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Covid-19 crisis and long-term transformations: alternatives from India

Will the Government of India listen to us, or go back to business as usual, content to handle the next emergency in the same kneejerk manner?

Ashish Kothari
3 April 2020
Migrant workers in Chennai lockdown, waiting for meals arranged by the Chennai Corporation on April 2, 2020.
Migrant workers in Chennai lockdown, waiting for meals arranged by the Chennai Corporation on April 2, 2020.
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Pacific Press/PA. All rights reserved.
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While the most urgent measures to contain the Covid-19 virus and its impacts are the highest priority, we need to also think of and initiate long-term measures that help prevent such disasters in the future. Otherwise we will be staggering from one pandemic to the other; we’ve had many over the last 100 years, and many more are predicted if the conditions creating them continue as now.

Like this time, we will be able to respond in only knee-jerk ways, out of panic and rush, and make massive mistakes of the kind we are seeing in so many countries. In some, drastic lockdown measures are leading to joblesslessness, hunger, and other impacts especially on the most marginalized, that may sometimes be worse than the impacts of the virus. And in many places there is greater state surveillance, restrictions on democratic freedoms in the name of security, loosening of environmental and labour regulations, and so on, all in the name of emergency response… all of which could be even worse next time around unless we are a very different society.

The virus crisis has however also brought out the best of human nature, in the shape of more social solidarity (in the midst of ‘physical distancing’, wrongly labelled ‘social distancing’), neighbourliness, civil society and governmental efforts to reach out to the most vulnerable, and people reconnecting with family and friends, and, why not? – also with themselves. And it has had a noticeable impact on the environment, with cleaner air and water, wildlife reclaiming spaces, and much else, as human mobility and activity dramatically reduces across the earth.

All of this shows that it is possible to think of fundamental shifts in the way we live with the rest of nature, and with each other.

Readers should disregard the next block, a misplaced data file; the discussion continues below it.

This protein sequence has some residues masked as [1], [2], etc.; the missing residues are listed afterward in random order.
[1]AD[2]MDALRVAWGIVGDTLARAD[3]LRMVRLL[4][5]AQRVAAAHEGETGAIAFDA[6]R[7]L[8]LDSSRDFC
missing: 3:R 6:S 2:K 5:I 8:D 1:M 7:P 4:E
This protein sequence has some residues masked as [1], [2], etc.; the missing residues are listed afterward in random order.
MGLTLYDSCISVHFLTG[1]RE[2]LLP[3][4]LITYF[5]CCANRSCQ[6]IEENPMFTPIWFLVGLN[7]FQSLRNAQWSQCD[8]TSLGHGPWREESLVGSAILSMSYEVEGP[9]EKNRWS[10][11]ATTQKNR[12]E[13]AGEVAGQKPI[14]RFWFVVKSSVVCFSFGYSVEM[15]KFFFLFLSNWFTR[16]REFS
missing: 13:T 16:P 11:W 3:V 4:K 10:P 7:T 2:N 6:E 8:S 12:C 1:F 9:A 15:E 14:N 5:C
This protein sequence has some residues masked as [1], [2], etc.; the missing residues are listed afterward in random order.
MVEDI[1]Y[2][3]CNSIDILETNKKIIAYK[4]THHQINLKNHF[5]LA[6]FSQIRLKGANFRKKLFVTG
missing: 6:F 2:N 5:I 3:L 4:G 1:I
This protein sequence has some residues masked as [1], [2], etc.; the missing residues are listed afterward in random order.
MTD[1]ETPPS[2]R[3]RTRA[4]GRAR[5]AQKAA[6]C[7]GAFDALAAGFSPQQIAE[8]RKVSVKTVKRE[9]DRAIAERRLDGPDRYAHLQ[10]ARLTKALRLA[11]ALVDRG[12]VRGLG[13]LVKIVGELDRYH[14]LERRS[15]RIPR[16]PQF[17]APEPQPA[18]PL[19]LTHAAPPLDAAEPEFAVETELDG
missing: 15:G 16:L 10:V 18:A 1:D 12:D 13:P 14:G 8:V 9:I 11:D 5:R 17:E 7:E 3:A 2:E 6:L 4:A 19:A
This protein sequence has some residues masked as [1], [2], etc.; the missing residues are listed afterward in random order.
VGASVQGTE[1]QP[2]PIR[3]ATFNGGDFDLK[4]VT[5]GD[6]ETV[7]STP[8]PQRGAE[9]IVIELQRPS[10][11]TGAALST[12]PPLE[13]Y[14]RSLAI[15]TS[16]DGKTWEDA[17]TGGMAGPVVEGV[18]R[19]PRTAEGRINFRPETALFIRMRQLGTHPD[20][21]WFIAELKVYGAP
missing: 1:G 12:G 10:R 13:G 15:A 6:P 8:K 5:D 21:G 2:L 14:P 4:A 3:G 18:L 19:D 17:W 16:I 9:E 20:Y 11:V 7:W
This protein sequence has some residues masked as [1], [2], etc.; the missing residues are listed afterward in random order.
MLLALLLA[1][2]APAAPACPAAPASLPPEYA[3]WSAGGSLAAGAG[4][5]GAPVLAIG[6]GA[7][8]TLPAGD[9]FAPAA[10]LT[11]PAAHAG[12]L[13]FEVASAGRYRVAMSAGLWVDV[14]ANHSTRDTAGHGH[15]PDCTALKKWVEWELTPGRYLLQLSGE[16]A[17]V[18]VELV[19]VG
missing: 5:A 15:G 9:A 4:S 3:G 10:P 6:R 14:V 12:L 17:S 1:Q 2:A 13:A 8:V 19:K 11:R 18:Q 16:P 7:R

All of this shows that it is possible to think of fundamental shifts in the way we live with the rest of nature, and with each other.

A social and political response from India

On March 28, a Forum of about 60 organizations and networks of civil society, working across India, submitted a statement to the Government of India and for public consideration. This Forum is the Core Group of a process called Vikalp Sangam or ‘Alternatives Confluence’, which since 2014 has attempted to bring together movements, groups and individuals working on just, equitable and sustainable pathways to human and ecological well-being. It rejects the current model of development and the structures of inequality and injustice underlying it (including patriarchy, capitalism, statism, casteism, and anthropocentrism), and searches for alternatives in practice and vision.

The statement stressed the need for measures that will “(a) significantly reduce the possibility of more such disastrous spread of diseases, and (b) significantly enhance the ability of communities to deal with such eventualities.” It further stated that “the survival and sustainability of this planet lies in the adoption of values of dignity, equality and justice for all species, genders and social categories. This should reflect in the rejection of all policies and practices that cause destruction, exploitation and discrimination and injustice against any living being.”

While the Vikalp Sangam statement is specific to India, it has relevance to many other parts of the world, since the issues of inequalities, injustice and unsustainability have many commonalities in their origin and nature, if not in the specifics of how they are manifested.

Recommendations and political paths: towards localization

The Vikalp Sangam statement starts with urging a “moratorium on all diversion of natural ecosystems for infrastructure, mining, and commercial purposes.” Given the increasing evidence from around the world of how the clearing of forests and the devastation of other natural ecosystems, also the commercial scale exploitation of wild animals, has been the source of many pathogens or the cause of them becoming virulent and given that India continues a pathway of ‘development’ that entails continued clearance of natural habitats, this is a crucial demand.